Background: Poor maternal sensitivity leads to insecure infant attachment, and has been associated with negative cognitive consequences later in life. Maternal sensitivity is an indicator of the interactions between mothers and infants characterized by mutual and concurrent interchanges. The aim of the study is to review and synthesize all published studies that examine the potential effect of breastfeeding on maternal sensitivity during the first year of life.
Materials and Methods: Searches were conducted using the following databases: Medline (via PubMed), CINAHL, and SCOPUS. Inclusion criteria were as follows: published in English, and no limitation on publication date. Articles were excluded if they did not focus on the main concepts of this review, maternal sensitivity, if they focused on the physiological aspects of breastfeeding or if they included children breastfed after one year of age.
Results: Nineteen out of 60 articles met the inclusion criteria. All of the studies that were identified for this review were quantitative. Four categories emerged from these studies: Potential effects of breastfeeding on maternal sensitivity; Potential effects of breastfeeding-related environmenton maternal sensitivity; Potential effects of infant’s health on maternal sensitivity, and No potential effect of breastfeeding on maternal sensitivity.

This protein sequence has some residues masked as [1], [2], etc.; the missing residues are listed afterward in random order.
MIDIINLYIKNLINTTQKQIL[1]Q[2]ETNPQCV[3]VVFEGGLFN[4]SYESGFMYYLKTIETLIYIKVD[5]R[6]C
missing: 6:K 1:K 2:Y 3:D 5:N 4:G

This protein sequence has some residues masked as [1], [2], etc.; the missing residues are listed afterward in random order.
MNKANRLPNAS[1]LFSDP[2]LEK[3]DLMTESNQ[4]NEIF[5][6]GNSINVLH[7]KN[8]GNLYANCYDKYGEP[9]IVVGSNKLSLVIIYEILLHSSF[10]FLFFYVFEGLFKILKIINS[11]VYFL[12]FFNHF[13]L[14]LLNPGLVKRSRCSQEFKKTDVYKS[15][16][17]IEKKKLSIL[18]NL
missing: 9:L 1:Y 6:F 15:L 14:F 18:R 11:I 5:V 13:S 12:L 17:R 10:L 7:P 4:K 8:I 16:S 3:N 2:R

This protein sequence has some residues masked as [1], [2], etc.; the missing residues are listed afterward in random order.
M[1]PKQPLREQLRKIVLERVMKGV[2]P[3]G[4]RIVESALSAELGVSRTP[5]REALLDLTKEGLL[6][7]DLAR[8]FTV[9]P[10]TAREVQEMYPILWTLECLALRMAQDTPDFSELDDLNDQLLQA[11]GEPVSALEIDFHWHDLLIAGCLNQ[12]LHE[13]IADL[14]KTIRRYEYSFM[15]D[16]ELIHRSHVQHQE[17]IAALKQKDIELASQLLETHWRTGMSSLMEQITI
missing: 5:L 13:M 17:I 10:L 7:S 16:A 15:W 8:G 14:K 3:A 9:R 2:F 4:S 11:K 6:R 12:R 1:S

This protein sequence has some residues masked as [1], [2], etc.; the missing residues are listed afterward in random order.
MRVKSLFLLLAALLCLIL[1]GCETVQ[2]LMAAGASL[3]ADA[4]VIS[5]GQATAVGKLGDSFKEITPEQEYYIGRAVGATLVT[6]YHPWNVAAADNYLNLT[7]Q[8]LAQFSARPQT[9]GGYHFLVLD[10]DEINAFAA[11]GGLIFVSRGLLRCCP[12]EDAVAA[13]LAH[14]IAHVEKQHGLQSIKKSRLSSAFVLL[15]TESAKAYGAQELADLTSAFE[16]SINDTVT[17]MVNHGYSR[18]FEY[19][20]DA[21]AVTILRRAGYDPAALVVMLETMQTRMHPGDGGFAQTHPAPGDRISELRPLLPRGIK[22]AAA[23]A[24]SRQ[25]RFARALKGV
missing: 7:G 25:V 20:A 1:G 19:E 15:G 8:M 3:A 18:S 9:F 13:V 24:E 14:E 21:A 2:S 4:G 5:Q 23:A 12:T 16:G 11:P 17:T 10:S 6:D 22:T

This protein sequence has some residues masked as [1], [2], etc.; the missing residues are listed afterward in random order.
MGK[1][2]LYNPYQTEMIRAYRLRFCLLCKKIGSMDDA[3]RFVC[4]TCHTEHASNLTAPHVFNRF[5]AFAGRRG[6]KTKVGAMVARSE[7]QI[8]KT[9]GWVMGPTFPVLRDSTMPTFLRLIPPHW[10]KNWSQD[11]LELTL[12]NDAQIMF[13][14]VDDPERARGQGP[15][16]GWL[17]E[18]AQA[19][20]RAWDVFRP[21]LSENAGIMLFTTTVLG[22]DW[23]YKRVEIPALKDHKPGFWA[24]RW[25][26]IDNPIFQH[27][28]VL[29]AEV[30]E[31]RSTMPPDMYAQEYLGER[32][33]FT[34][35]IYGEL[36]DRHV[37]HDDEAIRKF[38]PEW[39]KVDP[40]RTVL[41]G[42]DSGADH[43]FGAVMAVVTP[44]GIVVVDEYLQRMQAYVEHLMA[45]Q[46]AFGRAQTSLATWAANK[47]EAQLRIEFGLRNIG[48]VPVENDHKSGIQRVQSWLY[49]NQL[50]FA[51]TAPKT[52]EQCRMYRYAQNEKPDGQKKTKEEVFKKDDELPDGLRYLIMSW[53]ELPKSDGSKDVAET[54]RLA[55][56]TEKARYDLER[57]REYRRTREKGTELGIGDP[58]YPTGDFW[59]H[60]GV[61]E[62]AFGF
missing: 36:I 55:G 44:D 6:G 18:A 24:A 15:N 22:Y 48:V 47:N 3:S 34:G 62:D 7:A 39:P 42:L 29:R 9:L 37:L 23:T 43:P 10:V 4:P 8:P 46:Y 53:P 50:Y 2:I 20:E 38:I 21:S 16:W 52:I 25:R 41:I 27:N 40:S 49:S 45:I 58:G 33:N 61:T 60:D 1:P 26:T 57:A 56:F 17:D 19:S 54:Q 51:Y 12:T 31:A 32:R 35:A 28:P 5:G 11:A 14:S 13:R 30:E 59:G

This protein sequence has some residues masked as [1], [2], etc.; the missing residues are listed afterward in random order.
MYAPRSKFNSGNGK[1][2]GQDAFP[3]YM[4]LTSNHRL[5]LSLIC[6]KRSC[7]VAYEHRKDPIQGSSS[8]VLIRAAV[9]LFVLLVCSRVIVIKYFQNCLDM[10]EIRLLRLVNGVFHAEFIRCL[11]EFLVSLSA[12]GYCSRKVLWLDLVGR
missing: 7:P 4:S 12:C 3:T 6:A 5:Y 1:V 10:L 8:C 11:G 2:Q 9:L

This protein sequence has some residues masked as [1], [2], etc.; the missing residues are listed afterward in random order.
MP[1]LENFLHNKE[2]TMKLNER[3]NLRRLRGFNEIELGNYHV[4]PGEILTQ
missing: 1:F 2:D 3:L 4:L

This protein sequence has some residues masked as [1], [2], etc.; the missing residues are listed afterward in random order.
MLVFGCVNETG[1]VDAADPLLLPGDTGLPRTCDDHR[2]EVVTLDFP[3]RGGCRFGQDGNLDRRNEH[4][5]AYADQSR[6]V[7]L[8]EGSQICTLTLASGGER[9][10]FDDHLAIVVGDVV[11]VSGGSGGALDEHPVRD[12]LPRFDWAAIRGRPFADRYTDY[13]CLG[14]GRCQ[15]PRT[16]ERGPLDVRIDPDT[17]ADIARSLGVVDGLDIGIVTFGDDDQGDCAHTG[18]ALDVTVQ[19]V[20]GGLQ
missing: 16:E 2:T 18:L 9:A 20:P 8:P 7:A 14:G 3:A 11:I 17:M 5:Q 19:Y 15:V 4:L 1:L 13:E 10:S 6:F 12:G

Conclusion: There is strong evidence that a relationship exists between breastfeeding and maternal sensitivity. However, that relationship is not well-defined .Identification of breastfeeding as a factor to enhance maternal sensitivity for newly and multi-children mothers will or may assist health care providers and social workers to help mothers improve their interactions with their infants to an optimal level.